By Muhammad Luqman
Rural areas in Pakistan remain much poorer than urban areas and are far more disadvantaged in all aspects of service delivery, with the conditions showing the decline in poverty has not reduced the urban-rural gap by much.
The World Bank recently published a report titled ‘When Water Becomes a Hazard’, on the state of water supply, sanitation, and poverty in the country.
“Pakistan has made substantial progress in reducing poverty, but spatial disparities in poverty levels as well as in the pace of poverty reduction remain large,” the report said.
It stated that four out of five poor Pakistanis still live in rural areas, and there are large differences in the level and rate of progress on poverty reduction across districts.
The report, however, said that incidence of poverty declined significantly in Pakistan over the past decade and a half, falling from 64 percent in 2001 to about 30 percent in 2014.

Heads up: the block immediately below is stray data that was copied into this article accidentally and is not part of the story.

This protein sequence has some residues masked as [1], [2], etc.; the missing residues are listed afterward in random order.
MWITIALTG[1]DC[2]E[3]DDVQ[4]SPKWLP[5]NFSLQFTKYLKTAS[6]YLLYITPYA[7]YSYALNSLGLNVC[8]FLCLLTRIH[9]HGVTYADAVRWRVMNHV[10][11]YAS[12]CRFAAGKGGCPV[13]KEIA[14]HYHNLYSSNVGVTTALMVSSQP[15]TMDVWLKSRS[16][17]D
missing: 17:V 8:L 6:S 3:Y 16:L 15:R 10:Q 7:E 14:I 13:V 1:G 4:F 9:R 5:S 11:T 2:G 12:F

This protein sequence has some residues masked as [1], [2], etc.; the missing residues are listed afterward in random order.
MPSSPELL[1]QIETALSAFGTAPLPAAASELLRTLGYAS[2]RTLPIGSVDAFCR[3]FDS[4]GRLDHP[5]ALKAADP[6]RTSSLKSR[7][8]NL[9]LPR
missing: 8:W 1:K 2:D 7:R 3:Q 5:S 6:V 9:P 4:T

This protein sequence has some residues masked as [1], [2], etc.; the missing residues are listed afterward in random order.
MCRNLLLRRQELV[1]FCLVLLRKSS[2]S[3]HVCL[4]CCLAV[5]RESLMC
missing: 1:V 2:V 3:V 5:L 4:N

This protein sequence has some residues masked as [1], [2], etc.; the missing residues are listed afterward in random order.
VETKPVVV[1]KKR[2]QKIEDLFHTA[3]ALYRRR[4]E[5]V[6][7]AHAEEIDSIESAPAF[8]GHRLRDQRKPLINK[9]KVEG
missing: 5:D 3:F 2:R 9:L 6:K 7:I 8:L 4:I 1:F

The reduction, it added. was coupled with an increase in asset ownership and dietary diversity, with substantial gains in both in the bottom quintile.
“Khyber Pakhtunkhwa saw the largest decline in poverty, followed by Punjab and Sindh. Balochistan remained the poorest,” the report maintained.
Summarising, it stated that over the past decade and a half, Pakistan saw a very substantial decline in poverty. Commensurate with this, access to water supply, sanitation, and hygiene (WASH) infrastructure expanded, open defecation more than halved, and dietary diversity improved, even among the poorest.
“Health behaviours and access to primary curative health care also improved. Yet, surprisingly, two critical markers of child health: rates of diarrhea and stunting have shown virtually no signs of a decline,” the report said.